Cancer Alliance Supports Launch of National Cancer Campaign
The National Cancer Campaign (NCC), announced by President Cyril Ramaphosa on 16 February 2018, was launched on Tuesday, 30th October 2018, in Pietermaritzburg, KwaZulu-Natal. The campaign will focus on primary prevention and community awareness. The Cancer Alliance applauds and supports this campaign.
Cancer is one of the major Non-Communicable Diseases (NCDs) in South Africa, and is on the increase. In 2014, the National Cancer Registry reported a total of 74 577 new cases of cancer. The actual figure is considerably higher due to under reporting despite Regulations by the Department of Health of 2011 making cancer a reportable disease.
The top three cancers among women are Breast Cancer, Cervical Cancer and Colorectal Cancer, with Prostate Cancer, Colorectal Cancer and Lung Cancer the top three cancers among men.
Many South Africans are seen late in the progression of their cancers, mainly because of a lack of awareness as well as a lack of access to screening, diagnosis and treatment. Advanced cancer negatively impacts on successful treatment. Cancer awareness and screening for the top three cancers among both men and women will go a long way to reducing the cancer burden.
The Cancer Alliance calls on Government to utilise the NCC to educate the public, improve awareness of cancer, provide adequate cancer screening, facilitate access to health care provision, and ensure the availability of continuous standard treatment of cancer, in an effort to drastically reduce morbidity and mortality as a result of the current cancer burden.
In support of the NCC, the Cancer Alliance has built a centralised online resource of information for cancer patients collected from our 30 members and others. Information provided includes basic information on cancer, early warning signs and the various kinds of support which are available from NGOs. Patients are also able to report problems and issues with cancer service delivery.
Furthermore, the Cancer Alliance is proud to announce the publication of the Breast Cancer Advocacy Toolkit as part of cancer care. However, the high cost and regular unavailability of cancer care and treatment especially in the Public Health Sector are still major stumbling blocks in the way of adequate cancer control.
CANSA Shares Key Messages Communicated at the Launch:
PMB – Tuesday 30th October 2018, saw the launch of the #NationalCancerCampaign by the Minister of Health, Dr Aaron Motsoaledi and the MEC for Health in KwaZulu-Natal, Dr Sibongiseni Dhlomo, as part of the government’s plan to accelerate access to health services, particularly cancer treatment.
As CANSA, we support the Department of Health’s focus on reducing the cancer burden in South Africa through early detection initiatives. We’re extremely grateful that the Minister chose to launch this important campaign in KwaZulu-Natal considering the recent oncology crisis that the country has faced. We’re pleased to be involved in being a partner in some of the planning of the campaign and event. We hosted a pre-launch of the campaign at Grey’s Hospital earlier in 2018 and educated on the importance of lowering your cancer risk through early detection and leading a balanced lifestyle.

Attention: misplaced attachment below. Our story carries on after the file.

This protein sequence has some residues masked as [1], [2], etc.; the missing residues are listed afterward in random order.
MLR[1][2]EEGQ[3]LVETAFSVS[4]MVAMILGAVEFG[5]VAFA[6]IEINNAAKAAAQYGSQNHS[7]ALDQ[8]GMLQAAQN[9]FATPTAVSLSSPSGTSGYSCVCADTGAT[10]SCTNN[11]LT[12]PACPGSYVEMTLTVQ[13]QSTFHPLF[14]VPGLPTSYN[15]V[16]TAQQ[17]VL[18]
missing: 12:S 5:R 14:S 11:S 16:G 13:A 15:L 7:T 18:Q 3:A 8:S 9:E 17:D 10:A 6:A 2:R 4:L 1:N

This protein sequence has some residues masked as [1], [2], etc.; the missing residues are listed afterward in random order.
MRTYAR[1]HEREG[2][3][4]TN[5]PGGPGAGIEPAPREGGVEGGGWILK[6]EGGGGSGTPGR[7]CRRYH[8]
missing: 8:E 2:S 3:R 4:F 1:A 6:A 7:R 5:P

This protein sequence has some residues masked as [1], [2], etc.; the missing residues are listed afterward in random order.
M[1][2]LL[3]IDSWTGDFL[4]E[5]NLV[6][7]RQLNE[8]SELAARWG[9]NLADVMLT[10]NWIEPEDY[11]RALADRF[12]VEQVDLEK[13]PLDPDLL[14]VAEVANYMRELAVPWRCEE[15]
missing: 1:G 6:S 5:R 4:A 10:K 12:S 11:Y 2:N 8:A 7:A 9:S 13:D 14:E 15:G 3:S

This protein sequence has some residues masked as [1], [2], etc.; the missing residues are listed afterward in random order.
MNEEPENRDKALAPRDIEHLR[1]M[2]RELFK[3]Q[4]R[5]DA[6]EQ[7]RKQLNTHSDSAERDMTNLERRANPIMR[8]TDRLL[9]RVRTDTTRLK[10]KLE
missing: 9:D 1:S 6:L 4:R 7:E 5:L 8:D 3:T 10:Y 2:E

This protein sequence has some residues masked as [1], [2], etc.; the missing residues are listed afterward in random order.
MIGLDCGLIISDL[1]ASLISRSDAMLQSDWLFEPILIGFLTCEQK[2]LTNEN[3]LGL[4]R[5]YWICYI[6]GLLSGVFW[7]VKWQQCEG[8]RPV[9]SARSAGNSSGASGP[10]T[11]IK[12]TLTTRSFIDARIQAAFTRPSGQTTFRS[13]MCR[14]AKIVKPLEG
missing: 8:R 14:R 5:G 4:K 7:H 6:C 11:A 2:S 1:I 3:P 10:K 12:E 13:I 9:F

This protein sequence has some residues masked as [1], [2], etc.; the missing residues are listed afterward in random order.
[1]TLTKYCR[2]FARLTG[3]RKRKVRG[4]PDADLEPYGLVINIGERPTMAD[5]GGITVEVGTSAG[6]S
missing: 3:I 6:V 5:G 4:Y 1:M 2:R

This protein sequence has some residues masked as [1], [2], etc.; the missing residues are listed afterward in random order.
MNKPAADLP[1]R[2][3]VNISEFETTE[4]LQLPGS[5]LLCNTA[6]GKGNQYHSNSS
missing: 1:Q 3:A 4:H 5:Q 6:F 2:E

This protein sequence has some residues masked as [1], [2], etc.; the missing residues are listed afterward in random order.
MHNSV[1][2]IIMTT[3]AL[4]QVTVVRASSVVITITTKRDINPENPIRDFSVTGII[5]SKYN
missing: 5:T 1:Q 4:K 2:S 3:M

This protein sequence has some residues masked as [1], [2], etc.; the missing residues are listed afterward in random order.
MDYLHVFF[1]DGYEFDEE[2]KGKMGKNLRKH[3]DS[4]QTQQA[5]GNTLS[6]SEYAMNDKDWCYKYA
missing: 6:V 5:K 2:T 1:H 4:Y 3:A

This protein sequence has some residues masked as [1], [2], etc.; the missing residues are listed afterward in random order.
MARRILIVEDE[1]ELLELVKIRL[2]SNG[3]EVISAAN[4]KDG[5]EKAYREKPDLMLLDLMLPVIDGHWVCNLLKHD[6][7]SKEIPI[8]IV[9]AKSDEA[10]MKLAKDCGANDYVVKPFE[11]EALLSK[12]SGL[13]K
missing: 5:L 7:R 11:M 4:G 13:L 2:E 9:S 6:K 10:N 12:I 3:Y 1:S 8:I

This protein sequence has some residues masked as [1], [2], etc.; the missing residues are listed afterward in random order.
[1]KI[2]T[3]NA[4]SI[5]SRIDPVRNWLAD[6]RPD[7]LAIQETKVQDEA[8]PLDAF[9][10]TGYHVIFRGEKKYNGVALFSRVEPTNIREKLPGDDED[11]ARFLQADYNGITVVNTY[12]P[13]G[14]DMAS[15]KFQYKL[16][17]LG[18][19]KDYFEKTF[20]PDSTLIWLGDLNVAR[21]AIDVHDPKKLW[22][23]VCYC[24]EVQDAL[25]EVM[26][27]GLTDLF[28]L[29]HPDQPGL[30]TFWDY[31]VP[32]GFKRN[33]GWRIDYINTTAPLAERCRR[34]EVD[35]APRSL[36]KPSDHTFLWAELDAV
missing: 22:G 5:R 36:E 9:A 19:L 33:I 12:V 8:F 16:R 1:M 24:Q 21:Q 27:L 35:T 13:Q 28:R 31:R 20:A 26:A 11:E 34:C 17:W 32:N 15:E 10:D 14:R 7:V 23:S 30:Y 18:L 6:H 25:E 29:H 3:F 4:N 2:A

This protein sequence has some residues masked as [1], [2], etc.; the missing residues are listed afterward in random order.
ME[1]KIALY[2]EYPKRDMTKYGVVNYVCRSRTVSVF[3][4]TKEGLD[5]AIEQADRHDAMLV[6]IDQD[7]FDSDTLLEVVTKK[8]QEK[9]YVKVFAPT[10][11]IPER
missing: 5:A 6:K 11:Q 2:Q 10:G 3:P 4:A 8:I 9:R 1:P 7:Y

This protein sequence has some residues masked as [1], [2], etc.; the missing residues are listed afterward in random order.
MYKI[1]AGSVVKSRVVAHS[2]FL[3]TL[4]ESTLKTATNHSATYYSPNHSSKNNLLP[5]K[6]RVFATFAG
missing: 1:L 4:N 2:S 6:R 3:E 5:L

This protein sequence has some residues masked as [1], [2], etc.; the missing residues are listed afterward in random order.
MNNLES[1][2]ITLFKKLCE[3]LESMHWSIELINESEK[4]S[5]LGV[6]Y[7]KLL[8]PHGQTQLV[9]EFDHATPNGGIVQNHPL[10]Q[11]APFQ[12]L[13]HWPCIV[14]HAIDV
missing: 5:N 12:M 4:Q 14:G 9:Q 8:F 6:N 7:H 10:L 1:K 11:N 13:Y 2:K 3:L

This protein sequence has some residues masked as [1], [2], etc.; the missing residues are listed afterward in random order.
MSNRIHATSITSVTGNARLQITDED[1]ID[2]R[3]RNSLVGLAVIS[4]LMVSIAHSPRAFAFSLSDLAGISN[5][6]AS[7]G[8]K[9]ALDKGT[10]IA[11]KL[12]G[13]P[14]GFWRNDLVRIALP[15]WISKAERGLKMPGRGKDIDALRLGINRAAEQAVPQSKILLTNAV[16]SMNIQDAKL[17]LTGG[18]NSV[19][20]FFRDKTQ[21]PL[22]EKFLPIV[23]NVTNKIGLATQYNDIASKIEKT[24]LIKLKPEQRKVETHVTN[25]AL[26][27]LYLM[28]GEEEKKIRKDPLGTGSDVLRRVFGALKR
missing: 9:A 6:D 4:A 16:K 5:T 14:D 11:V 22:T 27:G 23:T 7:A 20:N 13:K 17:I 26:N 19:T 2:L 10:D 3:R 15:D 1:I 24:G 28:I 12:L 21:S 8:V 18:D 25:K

At the launch, just over 3 000 people attended and screening was provided for breast, cervical and prostate cancers. A CANSA volunteer and breast cancer survivor, Thokozani Mnikathi from Howick, spoke about the importance of supporting people affected by cancer. This is an important message to take note of since this is often lacking in many communities. She also spoke about the stigma that cancer patients face in many of our communities, hence the need for greater awareness about the disease and support of those who have been diagnosed.
Some of the key messages that were shared include:
The MEC said the oncology problems are fixed and that waiting periods have apparently been reduced from six months to three weeks for radiation treatment. And that there is no waiting period for children.
The National Minister added:
- They are bringing in seven linear accelerators to be spread around the country
- Herceptin (one of the treatment medications for breast cancer) will now be available in the public sector for R 6 000 per dose
- The Department of Health will be changing from slide-based Pap smears to liquid-based cytology as part of cervical cancer screening
- New smoking laws are coming into effect – nobody will be allowed to smoke in public places and cigarette vending machines will be illegal
- The sugar tax is important in terms of its link with cancer and people should refrain from drinking sugar-sweetened beverages and rather drink water
- Healthy lifestyle is important for reducing the cancer risk – exercise, maintaining a healthy weight, eating plenty of fruit and vegetables, avoiding alcohol and cutting down on red meat
While CANSA is in full support of the commitments and key messages mentioned at today’s event we also urge the department to address the inherent problems within the healthcare system that includes patients’ access to timely diagnosis and treatment which is significantly compromised.
Raising awareness around cancer will result in an increase in people seeking care and unless these issues are adequately addressed, it will only serve to create further bottlenecks in an already oversubscribed and burdened healthcare system.
For more information contact:
- Nkuli Boikutso – 083 717 2279
- Peter Hers – 083 445 4634
- Salomé Meyer – 079 483 3175
About the Cancer Alliance
CANSA is a member of the Cancer Alliance which is a collective group of Non-profit Cancer Control Organisations and Advocates, sharing a common goal to provide a platform for collaboration between civil society and Government towards reducing the current cancer burden.